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Election

Hillary Clinton Shares Her Secrets for Not Letting Donald Trump ‘In Her Head’

Updated

Hillary Clinton is nothing if not prepared. And part of her preparation for the three presidential debates this year involved anticipating the actions of her “aggressive” and unpredictable opponent — and mastering her “listening woman” face.

The Democratic nominee tells PEOPLE in an interview for this week’s issue that she focused on keeping her composure during the debates, including in regard to her facial expressions. “It is something that I really was conscious of because this is the first time a woman had ever been on a debate stage in a general election,” she says.

“It was not clear to me which Donald Trump or how many Donald Trumps would show up during the course of each debate,” Clinton continues. “So I really did have to think very consciously about how I was going to deal with whatever he said and however he behaved.”

Clinton has said that Trump tried to physically “dominate” the stage at the town-hall style debate on Oct. 9, to the point where he “literally stalk[ed] me around the stage,” she told Ellen DeGeneres in an interview last month.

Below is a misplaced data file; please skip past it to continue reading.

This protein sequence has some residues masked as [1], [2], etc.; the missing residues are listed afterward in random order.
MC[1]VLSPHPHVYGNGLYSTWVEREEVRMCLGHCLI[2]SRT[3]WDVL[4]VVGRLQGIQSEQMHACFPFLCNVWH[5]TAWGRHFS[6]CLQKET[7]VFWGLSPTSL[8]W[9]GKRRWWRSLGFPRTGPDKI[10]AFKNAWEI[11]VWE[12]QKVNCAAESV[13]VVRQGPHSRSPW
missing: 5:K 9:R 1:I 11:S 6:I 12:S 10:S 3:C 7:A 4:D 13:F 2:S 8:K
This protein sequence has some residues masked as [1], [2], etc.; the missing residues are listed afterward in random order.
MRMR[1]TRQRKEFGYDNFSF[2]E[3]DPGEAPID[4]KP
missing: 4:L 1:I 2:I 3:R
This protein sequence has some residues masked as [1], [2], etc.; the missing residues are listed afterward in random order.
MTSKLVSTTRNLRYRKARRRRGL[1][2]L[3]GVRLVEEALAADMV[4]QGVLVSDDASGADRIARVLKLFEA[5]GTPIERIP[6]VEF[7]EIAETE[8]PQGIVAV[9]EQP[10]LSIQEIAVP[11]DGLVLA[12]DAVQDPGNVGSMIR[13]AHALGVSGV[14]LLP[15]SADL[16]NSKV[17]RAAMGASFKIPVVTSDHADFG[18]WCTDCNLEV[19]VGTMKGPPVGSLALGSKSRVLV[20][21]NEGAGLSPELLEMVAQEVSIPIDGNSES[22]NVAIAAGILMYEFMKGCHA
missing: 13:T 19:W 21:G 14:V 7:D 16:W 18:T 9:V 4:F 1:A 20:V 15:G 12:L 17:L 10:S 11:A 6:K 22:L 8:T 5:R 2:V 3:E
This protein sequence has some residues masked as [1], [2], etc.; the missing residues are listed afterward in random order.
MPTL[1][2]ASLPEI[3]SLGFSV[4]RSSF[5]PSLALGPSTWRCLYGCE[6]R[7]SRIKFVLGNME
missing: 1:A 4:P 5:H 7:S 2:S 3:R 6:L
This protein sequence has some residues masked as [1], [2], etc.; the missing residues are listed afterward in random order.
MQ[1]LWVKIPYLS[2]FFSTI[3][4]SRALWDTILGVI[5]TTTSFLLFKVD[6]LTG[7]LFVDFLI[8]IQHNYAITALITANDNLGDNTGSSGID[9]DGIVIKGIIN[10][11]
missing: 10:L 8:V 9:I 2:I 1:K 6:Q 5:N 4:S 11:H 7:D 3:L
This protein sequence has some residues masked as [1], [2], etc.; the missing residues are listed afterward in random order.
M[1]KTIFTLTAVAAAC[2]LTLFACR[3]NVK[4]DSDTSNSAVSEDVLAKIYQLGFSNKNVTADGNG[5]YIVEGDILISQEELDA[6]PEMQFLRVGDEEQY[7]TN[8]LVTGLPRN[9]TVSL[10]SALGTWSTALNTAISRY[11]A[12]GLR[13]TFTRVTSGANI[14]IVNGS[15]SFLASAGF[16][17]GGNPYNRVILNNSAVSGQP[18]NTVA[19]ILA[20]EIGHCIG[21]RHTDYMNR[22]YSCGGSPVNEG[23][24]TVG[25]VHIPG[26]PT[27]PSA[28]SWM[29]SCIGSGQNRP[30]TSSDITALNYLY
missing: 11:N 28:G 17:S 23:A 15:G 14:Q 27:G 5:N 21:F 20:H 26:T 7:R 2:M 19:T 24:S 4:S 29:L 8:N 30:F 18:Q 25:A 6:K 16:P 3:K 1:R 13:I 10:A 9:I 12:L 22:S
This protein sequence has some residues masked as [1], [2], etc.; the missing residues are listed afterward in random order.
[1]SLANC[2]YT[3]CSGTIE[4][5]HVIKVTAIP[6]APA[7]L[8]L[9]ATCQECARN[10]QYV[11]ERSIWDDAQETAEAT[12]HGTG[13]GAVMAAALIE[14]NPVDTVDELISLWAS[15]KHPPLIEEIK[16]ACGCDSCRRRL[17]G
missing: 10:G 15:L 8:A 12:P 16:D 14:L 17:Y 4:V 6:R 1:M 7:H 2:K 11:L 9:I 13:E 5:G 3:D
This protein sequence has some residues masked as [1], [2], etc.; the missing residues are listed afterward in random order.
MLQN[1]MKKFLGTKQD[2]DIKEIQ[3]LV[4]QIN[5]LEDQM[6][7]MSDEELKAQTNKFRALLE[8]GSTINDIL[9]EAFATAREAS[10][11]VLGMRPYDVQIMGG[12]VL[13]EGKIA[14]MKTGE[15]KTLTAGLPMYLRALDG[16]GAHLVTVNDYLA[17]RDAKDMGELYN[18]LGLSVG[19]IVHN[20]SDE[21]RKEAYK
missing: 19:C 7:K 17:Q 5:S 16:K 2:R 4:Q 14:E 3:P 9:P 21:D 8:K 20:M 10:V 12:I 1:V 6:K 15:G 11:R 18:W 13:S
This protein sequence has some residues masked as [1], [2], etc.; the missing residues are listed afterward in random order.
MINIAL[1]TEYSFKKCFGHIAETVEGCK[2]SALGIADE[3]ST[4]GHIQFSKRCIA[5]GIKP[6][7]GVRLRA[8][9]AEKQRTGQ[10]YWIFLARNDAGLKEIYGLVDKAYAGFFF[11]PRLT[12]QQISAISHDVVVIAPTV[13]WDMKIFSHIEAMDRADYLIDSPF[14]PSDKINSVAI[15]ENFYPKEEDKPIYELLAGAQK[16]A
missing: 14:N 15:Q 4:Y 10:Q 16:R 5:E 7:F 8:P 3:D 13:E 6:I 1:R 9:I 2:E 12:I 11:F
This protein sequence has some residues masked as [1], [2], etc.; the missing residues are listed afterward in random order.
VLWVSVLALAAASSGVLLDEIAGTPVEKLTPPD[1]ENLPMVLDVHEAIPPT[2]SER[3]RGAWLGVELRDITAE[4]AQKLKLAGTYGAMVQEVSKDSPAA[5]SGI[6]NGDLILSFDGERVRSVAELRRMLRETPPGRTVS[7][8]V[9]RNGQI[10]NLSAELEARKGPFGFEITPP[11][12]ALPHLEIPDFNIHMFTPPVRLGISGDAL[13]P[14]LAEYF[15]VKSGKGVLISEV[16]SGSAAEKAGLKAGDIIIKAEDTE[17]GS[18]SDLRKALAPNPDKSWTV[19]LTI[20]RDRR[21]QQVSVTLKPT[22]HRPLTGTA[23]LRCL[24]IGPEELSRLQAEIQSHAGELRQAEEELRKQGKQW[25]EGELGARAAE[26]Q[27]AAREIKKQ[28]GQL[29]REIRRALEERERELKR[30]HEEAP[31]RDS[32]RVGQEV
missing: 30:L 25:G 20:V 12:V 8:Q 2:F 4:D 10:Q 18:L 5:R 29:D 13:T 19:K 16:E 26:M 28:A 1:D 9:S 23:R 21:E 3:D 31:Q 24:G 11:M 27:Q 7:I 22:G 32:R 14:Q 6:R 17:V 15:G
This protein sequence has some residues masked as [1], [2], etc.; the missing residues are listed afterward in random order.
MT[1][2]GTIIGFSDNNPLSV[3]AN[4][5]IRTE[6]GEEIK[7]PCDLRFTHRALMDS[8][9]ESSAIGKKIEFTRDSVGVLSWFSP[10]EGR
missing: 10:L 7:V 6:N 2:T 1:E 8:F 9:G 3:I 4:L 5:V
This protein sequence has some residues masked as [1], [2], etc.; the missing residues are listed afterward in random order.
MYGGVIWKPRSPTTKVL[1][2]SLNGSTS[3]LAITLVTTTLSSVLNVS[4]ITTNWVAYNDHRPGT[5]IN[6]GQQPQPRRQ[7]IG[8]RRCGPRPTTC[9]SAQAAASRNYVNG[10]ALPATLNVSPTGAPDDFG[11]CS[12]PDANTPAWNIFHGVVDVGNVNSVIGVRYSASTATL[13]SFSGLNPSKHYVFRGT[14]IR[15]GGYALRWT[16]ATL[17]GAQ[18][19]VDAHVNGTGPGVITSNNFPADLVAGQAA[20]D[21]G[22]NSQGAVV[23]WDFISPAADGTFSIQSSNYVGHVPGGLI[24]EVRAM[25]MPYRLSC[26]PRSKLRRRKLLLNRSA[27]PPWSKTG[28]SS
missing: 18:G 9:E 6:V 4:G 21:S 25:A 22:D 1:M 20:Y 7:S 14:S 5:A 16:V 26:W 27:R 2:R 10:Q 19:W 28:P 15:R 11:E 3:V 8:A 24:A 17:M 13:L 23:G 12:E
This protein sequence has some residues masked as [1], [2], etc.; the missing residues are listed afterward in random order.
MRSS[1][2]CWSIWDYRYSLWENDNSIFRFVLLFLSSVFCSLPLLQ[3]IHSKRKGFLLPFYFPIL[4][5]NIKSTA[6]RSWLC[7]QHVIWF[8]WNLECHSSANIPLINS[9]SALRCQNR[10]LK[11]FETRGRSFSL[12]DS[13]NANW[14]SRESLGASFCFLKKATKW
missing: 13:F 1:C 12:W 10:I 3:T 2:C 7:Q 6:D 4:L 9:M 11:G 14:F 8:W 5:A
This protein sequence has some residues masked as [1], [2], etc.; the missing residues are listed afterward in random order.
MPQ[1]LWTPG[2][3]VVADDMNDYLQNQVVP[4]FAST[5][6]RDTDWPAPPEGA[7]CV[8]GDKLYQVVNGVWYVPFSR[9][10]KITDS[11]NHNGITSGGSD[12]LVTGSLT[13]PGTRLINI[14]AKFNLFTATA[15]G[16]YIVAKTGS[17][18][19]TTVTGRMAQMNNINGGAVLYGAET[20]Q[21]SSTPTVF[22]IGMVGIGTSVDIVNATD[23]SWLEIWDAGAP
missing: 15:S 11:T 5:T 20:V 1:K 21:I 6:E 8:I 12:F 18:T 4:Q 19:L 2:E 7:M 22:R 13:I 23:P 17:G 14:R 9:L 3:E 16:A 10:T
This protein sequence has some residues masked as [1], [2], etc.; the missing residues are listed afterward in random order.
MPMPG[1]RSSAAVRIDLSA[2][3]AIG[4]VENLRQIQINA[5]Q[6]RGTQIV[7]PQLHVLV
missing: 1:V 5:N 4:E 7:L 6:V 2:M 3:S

Ryan Pfluger
Ryan Pfluger

“That was one of the reasons I prepared so much, because you cannot just think about it, you have to go through it. If you’re in a town-hall setting and somebody is crowding your space, you need to know what that feels like,” Clinton tells PEOPLE now.

“So if it happens as it happened to me on that second debate stage, you’re not taken by surprise. Because, look, if somebody is like all of a sudden over your shoulder, it’s easy to be startled or to turn around. But I was determined to be very focused on what I wanted to say to the American people — draw a contrast with whatever Trump had to say and try to be as calm and composed as possible.”

Clinton credits her campaign staff with getting into Trump’s head and helping her shadowbox her opponent.

Jim Wright
Jim Wright

“I had a team of people who were relentless, totally in the head of what Trump might do,” she says. “A lot of this comes down to who gets into whose head. It’s like an athletic contest or maybe a high-stakes entertainment performance.”

“So you just have to be really aware of how your opponent — in this case, such a very aggressive and belligerent opponent — is going to try to knock you off course, play with your emotions, really game you,” she adds.

“And I wasn’t going to let that happen. I didn’t care what he said or how he behaved, I was going to stay focused on what I thought was important to the election. And that’s about the future, what are we going to do together and it worked out to that is what most Americans were interested in.”